Three conditions must be met in order for negotiations to be held between the government in Tripoli, Libya, and the Cyrenaica Transitional Council to bring an end to the oil crisis in the east of the country.
The Cyrenaica Transitional Council, which declared Cyrenaica autonomy last June, controlled Libyan seaports in the east and attempted to sell oil independently to the global markets without referring to the government in Tripoli.
Spokesman of Cyrenaica Transitional Council Ali Al-Hasi told the Turkish news agency Anadolu: “We put three conditions on the table of dialogue: cancelling resolution number 42, withdrawal of Al-Wosta Shield Forces [armed group formed to support the army] from Sirte and investigating the attack of the Libyan army on the office of Al-Zawiyeh Martyrs Brigades.”
Al-Hasi said that Cyrenaica Transitional Council would not meet with the government in Tripoli without these conditions being fulfilled.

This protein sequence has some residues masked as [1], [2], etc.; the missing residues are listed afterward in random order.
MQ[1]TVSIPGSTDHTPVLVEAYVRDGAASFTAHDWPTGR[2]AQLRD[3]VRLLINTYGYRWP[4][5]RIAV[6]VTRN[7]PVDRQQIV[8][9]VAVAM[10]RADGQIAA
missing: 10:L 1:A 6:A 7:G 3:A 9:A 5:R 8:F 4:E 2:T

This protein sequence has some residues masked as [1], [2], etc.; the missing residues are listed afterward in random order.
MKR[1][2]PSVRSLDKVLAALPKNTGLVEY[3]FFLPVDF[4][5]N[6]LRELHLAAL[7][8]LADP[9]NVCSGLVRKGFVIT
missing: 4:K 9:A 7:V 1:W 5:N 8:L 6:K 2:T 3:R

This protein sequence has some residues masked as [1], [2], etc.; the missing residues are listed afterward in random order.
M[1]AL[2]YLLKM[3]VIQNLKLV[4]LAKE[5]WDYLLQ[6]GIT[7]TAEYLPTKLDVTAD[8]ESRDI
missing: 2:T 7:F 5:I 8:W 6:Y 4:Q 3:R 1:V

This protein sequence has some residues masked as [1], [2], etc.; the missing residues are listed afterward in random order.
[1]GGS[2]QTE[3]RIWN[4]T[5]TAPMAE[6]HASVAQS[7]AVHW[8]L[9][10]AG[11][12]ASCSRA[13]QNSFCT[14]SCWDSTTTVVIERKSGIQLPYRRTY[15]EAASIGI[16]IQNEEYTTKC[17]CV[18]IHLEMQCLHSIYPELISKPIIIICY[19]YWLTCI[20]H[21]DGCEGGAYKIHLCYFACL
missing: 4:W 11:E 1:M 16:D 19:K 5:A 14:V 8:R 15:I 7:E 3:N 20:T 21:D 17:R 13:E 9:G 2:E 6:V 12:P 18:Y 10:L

The Head of the General National Congress and Supreme Leader of Libyan Armed Forces Nouri Abu-Sahmain issued a decree on March 8 to form joint forces from rebels’ brigades and the army units to lift the siege on the seaports where oil is usually exported.
Abu-Sahmain issued resolution number 42 that gives a two week ultimatum to the separatists in Cyrenaica to peacefully end the siege and return control over the seaport to the state. However, Al-Hasi said that the ultimatum was breached by Al-Wosta Shield Forces.
News reported about clashes erupted between Al-Wosta Shield Forces and Cyrenaica forces in Sirte lead to the liberation of Al-Qardabiyeh Base. The clashes were followed by an attack on the office of Al-Zawiyeh Martyrs Brigades as they were accused of supporting Cyrenaica forces.
“Al-Wosta Forces retreated immediately after Cyrenaica forces reached the area without clashes,” Al-Hasi said.
Cyrenaica forces have been closing seaports used to export oil for several months. This has caused hundreds of millions of dollars’ worth of losses. The Cyrenaica forces are putting pressure on Tripoli to recognise federalism in the region.
Libya was a federal kingdom consisting of three states: Tripoli in the west, Cyrenaica in the east and Fazan in the south of the country. Each state enjoyed autonomy.
In 1963 the constitution was amended and Libya was divided into 10 governorates with a central government.